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Briefly describe the trial scene from The Crucible.

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Introduction

Briefly describe the trial scene. The entire town of Maycomb is excited about the trial. However, this excludes the prejudice less people like Miss Maudie who doesn't want to see someone on a trial for his life. She considers it like a Roman Carnival. On the day of the trial, a vast crowd camps in the town square to eat lunch. They all have gathered to witness the incident that is about to take place. Jem, Scout and Dill also have come to see the trial. When the crowd starts to enter the courthouse, the children take this opportunity to their advantage to slip into the courtroom without Atticus noticing. They succeed in getting seats in the black balcony. The Finch children along with Dill are welcomed there. From the conversation of the people below them, Scout finds out that Atticus was actually appointed to defend Tom Robinson. It was the impartial Judge Taylor who appointed Atticus. The trial begins with the prosecutor Mr. Gilmer questioning Heck Tate, the sheriff. He asks Mr. Heck Tate to recall his encounter, on the night of November twenty first. Mr. Tate explains that Bob Ewell urged him to go to his house as "some nigger'd reaped his girl". ...read more.

Middle

However, since she slips it out, she has to lie to Atticus's question that her "paw's never touched a hair o'" her head. She is lying, obviously because she is scared to get beaten up. Atticus cross examines her testimony and asks her why she didn't put up a fight; why her screams didn't bring the other children and more importantly, how Tom managed to create all the bruises on the right side of the face when he was crippled in the left hand. When her lies were exposed by Atticus, she finds that she has betrayed herself and this hurts her. Although she cannot be forgiven for this vicious lies, both Atticus and Scout feels sympathy for her, because they know that she is a victim of her father's cruelty. There is good in Mayella but her actions seem motivated by cowardice. Her critical reluctance to say Tom's name when asked who her rapist was, points towards her hesitancy to accuse him when he is innocent. However, she surrenders to fear and accuse him, thus putting her fear over the value of his life. Mr. Gilmer rests his case and Atticus calls Tom to the stand. Tom Robinson, a twenty five year, had earlier received thirty days for disorderly conduct. ...read more.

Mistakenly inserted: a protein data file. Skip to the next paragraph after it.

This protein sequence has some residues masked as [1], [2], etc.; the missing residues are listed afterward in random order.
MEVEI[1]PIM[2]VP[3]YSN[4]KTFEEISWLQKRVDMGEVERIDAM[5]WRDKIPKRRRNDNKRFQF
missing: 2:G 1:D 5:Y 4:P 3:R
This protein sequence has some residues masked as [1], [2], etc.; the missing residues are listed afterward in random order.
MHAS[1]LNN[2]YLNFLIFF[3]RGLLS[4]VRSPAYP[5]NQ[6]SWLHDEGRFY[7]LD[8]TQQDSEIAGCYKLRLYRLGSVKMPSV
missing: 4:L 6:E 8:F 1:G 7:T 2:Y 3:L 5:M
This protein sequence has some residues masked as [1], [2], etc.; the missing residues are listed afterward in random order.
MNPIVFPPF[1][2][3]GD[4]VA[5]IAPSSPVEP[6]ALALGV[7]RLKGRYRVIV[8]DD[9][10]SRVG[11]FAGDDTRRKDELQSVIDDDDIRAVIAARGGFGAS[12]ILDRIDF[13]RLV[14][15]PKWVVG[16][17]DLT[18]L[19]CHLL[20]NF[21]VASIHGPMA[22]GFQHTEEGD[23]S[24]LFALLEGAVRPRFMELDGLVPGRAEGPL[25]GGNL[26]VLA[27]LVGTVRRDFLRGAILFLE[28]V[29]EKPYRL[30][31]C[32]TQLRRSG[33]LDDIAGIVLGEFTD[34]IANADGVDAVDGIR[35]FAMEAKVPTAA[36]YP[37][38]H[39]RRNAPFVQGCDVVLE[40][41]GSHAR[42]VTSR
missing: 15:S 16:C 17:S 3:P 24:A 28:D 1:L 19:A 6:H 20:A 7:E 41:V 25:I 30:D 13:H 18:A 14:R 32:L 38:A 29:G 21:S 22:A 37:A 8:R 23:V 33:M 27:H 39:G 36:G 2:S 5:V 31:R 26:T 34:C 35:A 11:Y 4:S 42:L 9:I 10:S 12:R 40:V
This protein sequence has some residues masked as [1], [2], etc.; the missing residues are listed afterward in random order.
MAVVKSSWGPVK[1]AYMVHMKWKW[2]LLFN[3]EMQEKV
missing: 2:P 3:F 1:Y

Conclusion

Atticus also outlines that Mayella had actually committed a crime. Mayella's crime, Atticus argues, was to tempt a black man and she could not allow Tom to continue walking past her property everyday as a "daily reminder of what she did". Atticus pleads with the jury to consider the parties involved as equals under the law. His case and his closing argument are very strong. Calpurnia comes to the court to fetch the children. Atticus finally realizes that they have been watching the entire time. He admonishes them for leaving the house without permission but he allows them to return to the courtroom later to hear the verdict. Excited and extremely proud of Atticus, the children feel that their side has surely won the case. They eagerly anticipate the verdict and return to the courthouse where they rejoin Reverend Sykes after supper. The jury takes longer than usual to return its verdict. When it does, however, the verdict is "guilty." Dumbstruck with disbelief, the children slide sadly into their seats. The lower level of the courtroom empties but the upper level, filled with black people, stand and wait for Atticus to depart. The black spectators respect Atticus for his effort and his obvious convictions. The trial therefore ends with complete unfairness and prejudice. ...read more.

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